PriceWeber Blog Graphic: Taking Excellent Social Media Photos - 5Tips from a Photography Legend

We are surrounded by photographs pretty much every waking minute that we are using any type of communication device these days. In the realm of social media, photographs and video content rule the platforms. Let’s dive a bit further into the subject of Taking Excellent Social Media Photos — 5 Tips From a Photography Legend. (Well, I’m not sure that I would be considered a photography legend, but I certainly have had and I am having a wonderful career in this visual world that we live in.)

I am the Managing Director of the Content Creation Studio at PriceWeber. I work in the fields of photography, advertising, and social media pretty much every day of my life. I am going to share with you five tips for taking great photographs for social media. First off, let’s establish one thing. What kind of camera you use does not really matter. It’s what you have between your ears — and that would be your eyes and your mind as well as your creativity — that will make all the difference in the world with your photographs.

You can use your phone, which I seem to use for a large majority of my social media photos, or you can use a fancy DSLR or a point-and-shoot camera. Again, the type of “recording device” doesn’t really matter as long as you have great content and creativity in your photos. Let’s discuss my five tips: 1. Subject Matter, 2. Lighting, 3. Composition/Angles, 4. Background, and 5. Use of Color or Not.

You will often hear many professional photographers refer to what they do and their craft as “making pictures.” By this they mean taking the subject matter that is assigned or that is available to them to photograph and they work as hard as possible in a unique, creative manner utilizing many of the above tips to make and create a great photograph.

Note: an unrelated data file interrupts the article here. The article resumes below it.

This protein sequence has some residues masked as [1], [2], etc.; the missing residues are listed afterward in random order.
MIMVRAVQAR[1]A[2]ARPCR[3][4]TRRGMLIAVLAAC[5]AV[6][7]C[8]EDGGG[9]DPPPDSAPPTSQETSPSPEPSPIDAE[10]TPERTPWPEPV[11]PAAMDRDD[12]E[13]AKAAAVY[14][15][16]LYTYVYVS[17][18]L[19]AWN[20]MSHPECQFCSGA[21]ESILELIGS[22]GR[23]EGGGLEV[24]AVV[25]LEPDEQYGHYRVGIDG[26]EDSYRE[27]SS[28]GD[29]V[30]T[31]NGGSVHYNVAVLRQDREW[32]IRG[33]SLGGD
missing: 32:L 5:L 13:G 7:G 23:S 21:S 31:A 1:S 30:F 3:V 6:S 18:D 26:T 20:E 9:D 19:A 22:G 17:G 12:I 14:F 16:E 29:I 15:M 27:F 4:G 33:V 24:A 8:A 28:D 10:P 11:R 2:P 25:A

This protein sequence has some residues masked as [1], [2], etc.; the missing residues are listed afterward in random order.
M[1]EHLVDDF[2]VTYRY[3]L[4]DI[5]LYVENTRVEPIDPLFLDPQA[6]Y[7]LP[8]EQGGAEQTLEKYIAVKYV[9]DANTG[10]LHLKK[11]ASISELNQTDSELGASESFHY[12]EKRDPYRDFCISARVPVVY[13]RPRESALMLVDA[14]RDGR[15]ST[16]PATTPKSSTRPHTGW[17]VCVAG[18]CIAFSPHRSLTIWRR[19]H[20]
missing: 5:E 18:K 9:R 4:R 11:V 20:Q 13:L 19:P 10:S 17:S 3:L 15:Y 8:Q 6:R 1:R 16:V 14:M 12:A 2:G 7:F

1. Subject Matter

I worked with an amazing photographer when I interned at National Geographic, and then I worked with him again when I was on the Contract staff there. His name was Robert W. Madden. Bob used to say it didn’t matter how great of a photographer you were and it didn’t matter how new and sophisticated your photo equipment was. If you did not have good, visually interesting subject matter in front of you, chances are that you were not going to get a great photograph. Subject matter is key to wonderful visual results. If you have an amazing architectural building, a landmark, a cute kid, great-looking food, or almost anything or anyone that is visually interesting, it is a huge plus. The better the subject matter that you are working with, the better the final images are going to be in the end.

2. Lighting

The time of day certainly matters in getting a beautiful image. When it comes to lighting, most photographers from National Geographic will tell you they love to photograph during what is known in our business as the “Golden Hour.” This time frame begins at dawn and shortly thereafter and also at dusk or prior to and shortly thereafter as well. High noon, when the light is directly overhead and very harsh, makes for not very interesting or flattering photos. When photographing people, it’s far better to photograph them in the shade rather than in bright sunlight, unless it is around dawn or dusk. When photographing food, cocktails, products or various stationary objects, try to use natural daylight, such as window light, as your main light source. Overhead fluorescent lighting is not a great alternative. If you need additional light in a dark area, one idea is to have whoever you are with use the flashlight on their phone or you use a small flashlight to add additional light to your subject. Good lighting is very important when trying to get great, flattering photos for social media or any other purpose as far as that’s concerned.

3. Composition / Angles

Pleasing composition and different angles are also very important when taking pictures. Look at your subject from several different perspectives: high angles (hold the camera or device above your head) or low angles (get on your knees or put the camera or device on the ground or the floor.) Shoot from straight on, the left side, the right side, or even shoot from behind your subject. A variety of angles and unique composition will certainly help to make your photo interesting and get it noticed.